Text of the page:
boot-clad feet sounding like God’s heartbeats in the sudden silence. He

regarded Richard with a cocked head. And then plunged his arm into the

hedge to drag him out of it. By the coat collar. Richard had no choice in the

matter. Nor did he choose to have this big bowling-ball headed man dust

him down, spank the leaves and crap off his coat.

“Wha yer think yer doin walkin this time o’ night?” The man had a

strong local accent. He sounded almost bumpkinish. “Get yerself killed.”

Another spank across the front of Richard’s coat.

Richard opened and closed his mouth like a grounded fish.

The man narrowed his eyes. “What yer doin here?” He threw out his arms

in an expansive gesture, indicating the whole, dark countryside, and Richard

flinched. “Yer one o’ they protestors?”

Richard’s brow became furrowed. “I–I’m not sure what you mean.”

The man jerked a thumb back to the back section of the truck. His

colleague nodded his head down at the creature which was draped about

his neck. Richard bit his lip.

“Whass he up to, Neil?” bellowed the driver, leaning over in the seat

so that now Richard could see more of him. Like the others, he was a big

guy. Type Richard would cross the road to avoid in town or, if he’d encountered

him in a pub, he’d have queued over another side of the bar and

perhaps, if the barkeep deigned to serve Richard first, Richard would have

bitten back pride and nodded over, whispering, serve that guy first. All of

them looked as though they worked the land. As though farm machinery

shaped their wide shoulders and their hands had grown necessarily large

through the handling of large things. Things larger than the common or

garden pens and laptop bags Richard handled on a daily basis. “Wha yer

up to, lad?”

This second question was directed at Richard, and he was momentarily

taken aback. It was a long time since anybody had called him ‘lad’. Even

26 Writing Tomorrow Magazine


when he was at college, his typically careworn features and his sighing,

disappointed attitude seemed to make everybody think he carried more

years than he really owned. And the question stoppered his tongue. So that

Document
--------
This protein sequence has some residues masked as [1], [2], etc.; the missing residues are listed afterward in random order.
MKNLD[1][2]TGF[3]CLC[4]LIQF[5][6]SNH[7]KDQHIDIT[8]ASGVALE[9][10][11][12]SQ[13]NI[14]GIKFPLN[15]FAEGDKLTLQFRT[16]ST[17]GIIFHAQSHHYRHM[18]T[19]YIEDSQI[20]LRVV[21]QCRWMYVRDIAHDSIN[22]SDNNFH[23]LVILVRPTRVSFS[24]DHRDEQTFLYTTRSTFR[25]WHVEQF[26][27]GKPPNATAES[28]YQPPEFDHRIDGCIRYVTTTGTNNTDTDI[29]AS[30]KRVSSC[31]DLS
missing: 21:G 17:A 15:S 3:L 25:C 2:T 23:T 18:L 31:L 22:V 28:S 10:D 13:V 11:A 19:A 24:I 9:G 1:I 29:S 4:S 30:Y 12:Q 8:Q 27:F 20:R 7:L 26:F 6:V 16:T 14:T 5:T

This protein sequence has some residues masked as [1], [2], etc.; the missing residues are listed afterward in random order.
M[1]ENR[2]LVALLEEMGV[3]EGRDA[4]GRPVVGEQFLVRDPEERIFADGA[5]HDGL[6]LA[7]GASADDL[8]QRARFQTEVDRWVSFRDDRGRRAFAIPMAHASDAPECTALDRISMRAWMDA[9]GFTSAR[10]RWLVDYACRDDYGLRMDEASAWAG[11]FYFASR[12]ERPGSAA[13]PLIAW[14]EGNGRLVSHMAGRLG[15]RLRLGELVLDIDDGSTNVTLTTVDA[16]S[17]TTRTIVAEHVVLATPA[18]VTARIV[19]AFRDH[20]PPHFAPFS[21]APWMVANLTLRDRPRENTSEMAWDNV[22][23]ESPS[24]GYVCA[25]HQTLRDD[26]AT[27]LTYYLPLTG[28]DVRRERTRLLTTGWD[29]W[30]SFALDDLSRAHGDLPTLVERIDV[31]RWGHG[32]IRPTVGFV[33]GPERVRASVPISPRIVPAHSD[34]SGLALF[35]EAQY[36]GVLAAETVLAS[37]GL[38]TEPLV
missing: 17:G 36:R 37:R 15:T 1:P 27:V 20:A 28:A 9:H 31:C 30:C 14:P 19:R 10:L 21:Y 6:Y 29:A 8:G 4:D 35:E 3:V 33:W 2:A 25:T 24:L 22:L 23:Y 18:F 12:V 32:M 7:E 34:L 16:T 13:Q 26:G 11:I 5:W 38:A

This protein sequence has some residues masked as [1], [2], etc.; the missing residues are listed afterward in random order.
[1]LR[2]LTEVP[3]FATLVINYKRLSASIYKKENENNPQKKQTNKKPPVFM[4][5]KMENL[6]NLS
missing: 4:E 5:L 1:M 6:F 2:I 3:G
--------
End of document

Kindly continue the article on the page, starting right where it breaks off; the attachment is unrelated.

all that came out was a dry, clucking sound. He fumbled in the pockets of

his Barbour jacket—bought that very afternoon—for a handkerchief to buy

himself some time.

“Well?”

Richard hung his head, like he’d been caught out at something.

When he thinks back on this now, he realizes they were the ones who’d

really been caught out and he wonders how he never saw it then.

The driver changed tack. “That your car back there?”

Richard looked up. Something in him snagged. He imagined the metallic

roar as the big truck dragged its flanks against the side of his Volvo. Imagined

the scratches, the decapitated wing-mirrors they must have left in

their wake. He forced himself to be calm. Nodded.

“Wanna move that off the road proper. Onto the sidings.” This was

the man with the creature about his neck. It was the first time he’d spoken.

“Almost ploughed that bastud we did.”

Almost. Richard gulped.

“Not safe out here.” The driver’s comment was greeted with nods of

approval from his passengers. “Yer wanna go back to yer car an’ go back to

town.”

“I do,” agreed Richard. He was nodding too now, like some mechanical

toy left on the back window ledge of a car. “I really do.” The words were

tumbling out of him at last like some huge sigh of relief. “Look, I’m sorry I

was… you know… here. Sorry I made you… you know… stop.”

The man who’d helped him out of the hedge shrugged largely. Some

bone, some piece of muscle or cartilage in his neck, crunched. “No bother,”

he grunted. Then narrowed his eyes. “Long as yer not one o’ they environment

wallahs.”

“The Environment—” Richard stopped. His eyes twitched involuntarily

to the man with the creature draped about his neck. Then, too quickly:

“No… No of course I’m not. I’m just a regular—”

“Yer saw nothin.” The driver fixed him with eyes as fiery as the

truck’s headlights. He rolled up his lip into a sneer. A real sneer, not like

the ones Richard had been attempting most of his adult life.

The guy who’d helped him out of the hedge extended the arm of

April 2013 27


friendship once again, this time helping him down from the bank, or

what these men called the siding, and down onto the road, so that he was

braced against the back section of the truck. And Richard meekly allowed

himself to be led. And he allowed himself to be brushed—patted? — down

and then sent on his way with another meaty paw slapped against his

back and a few cracks about not wandering into hedges again for good